Rauschenberg at Gemini
For more than three decades Robert Rauschenberg created works at Gemini G.E.L., the world-famous multiple workshop in West Hollywood. A retrospective of Rauschenberg’s creative achievement at Gemini G.E.L. is being organized by the Armory Center for the Arts, where it will be on view in the Caldwell Gallery, January 17 through March 21, 2010. The exhibition, Rauschenberg at Gemini, will have a public opening Saturday, January 16, 7–9 p.m. The exhibition is organized by Jay Belloli, Director of Gallery Programs at the Armory. Its initiation was approved by the Robert Rauschenberg Foundation.
For about 35 years, Robert Rauschenberg produced more than 250 different prints at Gemini G.E.L., which was organized in 1966 and is still run by two of the founders, Sidney Felsen and Stanley Grinstein. At Gemini, Rauschenberg transformed what a “print” multiple was, not only in scale, but in how variable one print in a single edition could be from another; in how many physical dimensions it could have; in how many media a single multiple could involve; and in how the viewer could interact with the multiple and make it different. No other artist has ever pushed the boundaries of what “printmaking” could be as much as Rauschenberg. As Stanley Grinstein has said, “Rauschenberg taught us what Gemini could be.”
It required a very special environment to make all these innovations and explorations possible—a place that not only had the technical facilities required, but the unwavering desire to facilitate the artist’s vision, and the willingness to take risks. This is what Gemini so quickly became shortly after Rauschenberg walked through the door in early 1967. The sense of exciting collaboration, and unwavering trust, continued into 2001.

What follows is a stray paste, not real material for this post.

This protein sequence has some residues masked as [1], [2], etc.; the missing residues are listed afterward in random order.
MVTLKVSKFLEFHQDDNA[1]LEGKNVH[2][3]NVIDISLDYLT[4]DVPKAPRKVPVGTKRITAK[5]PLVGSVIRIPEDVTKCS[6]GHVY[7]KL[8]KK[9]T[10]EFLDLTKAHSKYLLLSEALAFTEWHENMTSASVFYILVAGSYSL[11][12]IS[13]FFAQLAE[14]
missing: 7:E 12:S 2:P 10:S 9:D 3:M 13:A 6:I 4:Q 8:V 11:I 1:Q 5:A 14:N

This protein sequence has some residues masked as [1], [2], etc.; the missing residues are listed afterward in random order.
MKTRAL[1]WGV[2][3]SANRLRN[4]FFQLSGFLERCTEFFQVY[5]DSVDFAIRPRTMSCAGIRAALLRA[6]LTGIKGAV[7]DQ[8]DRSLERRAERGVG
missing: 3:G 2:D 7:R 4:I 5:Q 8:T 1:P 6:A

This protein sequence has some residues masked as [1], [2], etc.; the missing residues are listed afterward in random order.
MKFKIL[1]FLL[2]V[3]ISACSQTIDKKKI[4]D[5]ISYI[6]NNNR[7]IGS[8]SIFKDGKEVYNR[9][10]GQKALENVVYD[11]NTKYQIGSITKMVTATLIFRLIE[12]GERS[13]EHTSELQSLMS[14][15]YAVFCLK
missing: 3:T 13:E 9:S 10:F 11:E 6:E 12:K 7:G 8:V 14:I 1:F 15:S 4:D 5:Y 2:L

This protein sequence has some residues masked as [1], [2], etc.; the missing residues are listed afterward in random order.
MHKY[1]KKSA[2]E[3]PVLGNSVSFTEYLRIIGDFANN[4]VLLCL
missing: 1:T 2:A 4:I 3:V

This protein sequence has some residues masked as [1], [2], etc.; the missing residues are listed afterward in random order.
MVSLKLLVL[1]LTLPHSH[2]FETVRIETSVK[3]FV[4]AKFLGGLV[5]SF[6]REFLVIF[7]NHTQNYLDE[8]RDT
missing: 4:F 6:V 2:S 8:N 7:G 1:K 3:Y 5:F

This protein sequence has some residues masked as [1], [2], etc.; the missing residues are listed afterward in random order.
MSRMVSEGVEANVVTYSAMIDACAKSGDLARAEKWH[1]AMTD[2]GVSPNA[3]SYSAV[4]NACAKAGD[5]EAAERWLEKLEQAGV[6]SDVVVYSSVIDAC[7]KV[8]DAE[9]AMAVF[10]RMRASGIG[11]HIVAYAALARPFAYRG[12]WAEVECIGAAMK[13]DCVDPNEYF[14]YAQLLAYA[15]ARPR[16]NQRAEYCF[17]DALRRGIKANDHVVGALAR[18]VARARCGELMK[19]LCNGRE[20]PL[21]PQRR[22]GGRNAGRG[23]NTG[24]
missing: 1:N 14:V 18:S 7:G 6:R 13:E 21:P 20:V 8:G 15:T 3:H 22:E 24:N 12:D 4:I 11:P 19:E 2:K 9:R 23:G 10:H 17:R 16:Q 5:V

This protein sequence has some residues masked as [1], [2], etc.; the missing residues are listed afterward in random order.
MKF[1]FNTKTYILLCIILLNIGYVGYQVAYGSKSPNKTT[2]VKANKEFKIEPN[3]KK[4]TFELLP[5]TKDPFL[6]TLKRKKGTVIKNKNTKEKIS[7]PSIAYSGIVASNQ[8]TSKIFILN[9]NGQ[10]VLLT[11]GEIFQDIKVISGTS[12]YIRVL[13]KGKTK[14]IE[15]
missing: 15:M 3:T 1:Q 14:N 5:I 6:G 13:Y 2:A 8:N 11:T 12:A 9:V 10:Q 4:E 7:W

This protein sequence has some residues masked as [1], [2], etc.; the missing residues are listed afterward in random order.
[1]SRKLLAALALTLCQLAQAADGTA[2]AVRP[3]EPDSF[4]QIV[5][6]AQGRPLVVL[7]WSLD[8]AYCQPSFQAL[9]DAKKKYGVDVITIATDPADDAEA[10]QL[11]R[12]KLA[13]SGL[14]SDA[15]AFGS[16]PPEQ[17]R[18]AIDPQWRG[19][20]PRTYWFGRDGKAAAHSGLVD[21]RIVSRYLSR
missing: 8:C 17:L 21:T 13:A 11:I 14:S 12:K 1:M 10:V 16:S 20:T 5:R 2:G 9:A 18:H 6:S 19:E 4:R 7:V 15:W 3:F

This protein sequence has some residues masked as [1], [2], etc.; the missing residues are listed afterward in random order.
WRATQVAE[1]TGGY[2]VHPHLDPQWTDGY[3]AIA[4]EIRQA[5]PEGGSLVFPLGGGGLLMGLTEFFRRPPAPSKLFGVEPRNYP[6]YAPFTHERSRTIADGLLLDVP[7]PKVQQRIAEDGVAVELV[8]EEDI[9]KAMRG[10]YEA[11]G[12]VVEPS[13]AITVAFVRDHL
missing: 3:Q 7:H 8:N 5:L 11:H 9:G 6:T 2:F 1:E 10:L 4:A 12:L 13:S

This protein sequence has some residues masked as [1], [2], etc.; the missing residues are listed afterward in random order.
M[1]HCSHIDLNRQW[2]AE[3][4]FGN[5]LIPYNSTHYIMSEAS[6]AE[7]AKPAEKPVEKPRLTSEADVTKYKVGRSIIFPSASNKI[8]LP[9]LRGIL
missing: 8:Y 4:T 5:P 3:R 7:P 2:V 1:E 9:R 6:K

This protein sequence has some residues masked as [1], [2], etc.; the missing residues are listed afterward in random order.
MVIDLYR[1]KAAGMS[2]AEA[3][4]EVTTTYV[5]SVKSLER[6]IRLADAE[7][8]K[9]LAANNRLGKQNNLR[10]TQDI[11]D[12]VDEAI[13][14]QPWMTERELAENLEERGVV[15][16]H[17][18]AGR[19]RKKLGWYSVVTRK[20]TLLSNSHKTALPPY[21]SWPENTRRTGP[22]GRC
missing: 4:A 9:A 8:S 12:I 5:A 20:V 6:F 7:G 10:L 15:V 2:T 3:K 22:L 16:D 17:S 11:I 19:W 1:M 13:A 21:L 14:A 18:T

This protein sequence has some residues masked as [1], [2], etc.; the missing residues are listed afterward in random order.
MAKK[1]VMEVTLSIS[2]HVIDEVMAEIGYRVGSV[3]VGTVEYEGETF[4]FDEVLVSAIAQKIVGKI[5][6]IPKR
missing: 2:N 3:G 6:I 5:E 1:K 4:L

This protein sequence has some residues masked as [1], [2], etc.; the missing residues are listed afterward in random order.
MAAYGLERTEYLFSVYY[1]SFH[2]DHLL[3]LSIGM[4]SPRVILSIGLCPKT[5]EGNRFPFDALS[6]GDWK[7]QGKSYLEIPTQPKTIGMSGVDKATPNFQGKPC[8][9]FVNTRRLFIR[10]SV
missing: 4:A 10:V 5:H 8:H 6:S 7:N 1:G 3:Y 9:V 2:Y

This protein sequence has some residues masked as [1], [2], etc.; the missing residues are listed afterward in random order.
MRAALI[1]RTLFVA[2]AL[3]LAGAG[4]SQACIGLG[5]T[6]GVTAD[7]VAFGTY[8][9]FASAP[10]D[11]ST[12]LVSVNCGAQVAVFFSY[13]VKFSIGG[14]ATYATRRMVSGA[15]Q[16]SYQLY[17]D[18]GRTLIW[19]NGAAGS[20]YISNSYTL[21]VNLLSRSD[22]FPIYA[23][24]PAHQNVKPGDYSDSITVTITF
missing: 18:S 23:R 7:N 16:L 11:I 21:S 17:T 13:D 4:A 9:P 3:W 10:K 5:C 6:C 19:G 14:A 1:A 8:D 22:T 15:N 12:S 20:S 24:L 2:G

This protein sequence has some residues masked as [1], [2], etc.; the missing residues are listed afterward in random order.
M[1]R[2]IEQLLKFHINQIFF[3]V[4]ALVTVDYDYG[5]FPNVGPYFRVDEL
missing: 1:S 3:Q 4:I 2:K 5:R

Many of Rauschenberg’s most famous prints, print series, and multiples are included in the exhibition, such as Booster, the artist’s famous X-ray self-portrait and his first print at Gemini. Monumental lithographs from the Stoned Moon series, based on the American Apollo Moon exploration program are represented, as well as his innovative Cardbird Door. Prints are also included from his two handmade paper series in the 1970s, as well as his three-dimensional editions PUBLICONS, Sling-Shots Lit series, and Borealis Shares series.
A number of Rauschenberg’s prints were made with the assistance of Gemini G.E.L. staff in France, India, and China. And several series were inspired by his travels in connection with the internationally groundbreaking Rauschenberg Overseas Cultural Interchange that the artist initiated, including the Tibetan Keys and Locks, Samarkand Stitches, and Marrakesh series. Finally, the artist often made prints for political or environmental causes, and his lithograph for the first Earth Day in 1970 is included, as well as for former vice-presidential candidate Geraldine Ferraro. Finally, a sizeable number of prints in the exhibition employ the artist’s photographs of Los Angeles, a city he came to love.
An extensive color-illustrated catalogue will accompany the exhibition, including an essay by the curator on Rauschenberg’s work at Gemini G.E.L. On Saturday, March 6, 7 p.m., there will be a public interview about the artist’s career at this famous workshop with Gemini’s founders, Stanley Grinstein and Sidney Felsen. Admission will be free.
The exhibition is made possible by the generous support of Debbie and Bernie Babcock, and Gemini G.E.L.
Admission to the Armory’s Caldwell Gallery is a suggested donation of $5. Armory members, students, seniors and parents of Armory students are free. Rauschenberg at Gemini will be on view at the Armory, 145 North Raymond Avenue, Pasadena, and is open Tuesday – Sunday, noon-5 p.m. The Armory is easily accessible from the Gold Line Memorial Park Station in Pasadena. For information about Armory exhibitions and events, the public may call 626.792.5101 x122 or visit the Armory website at www.armoryarts.org <http://www.armoryarts.org/>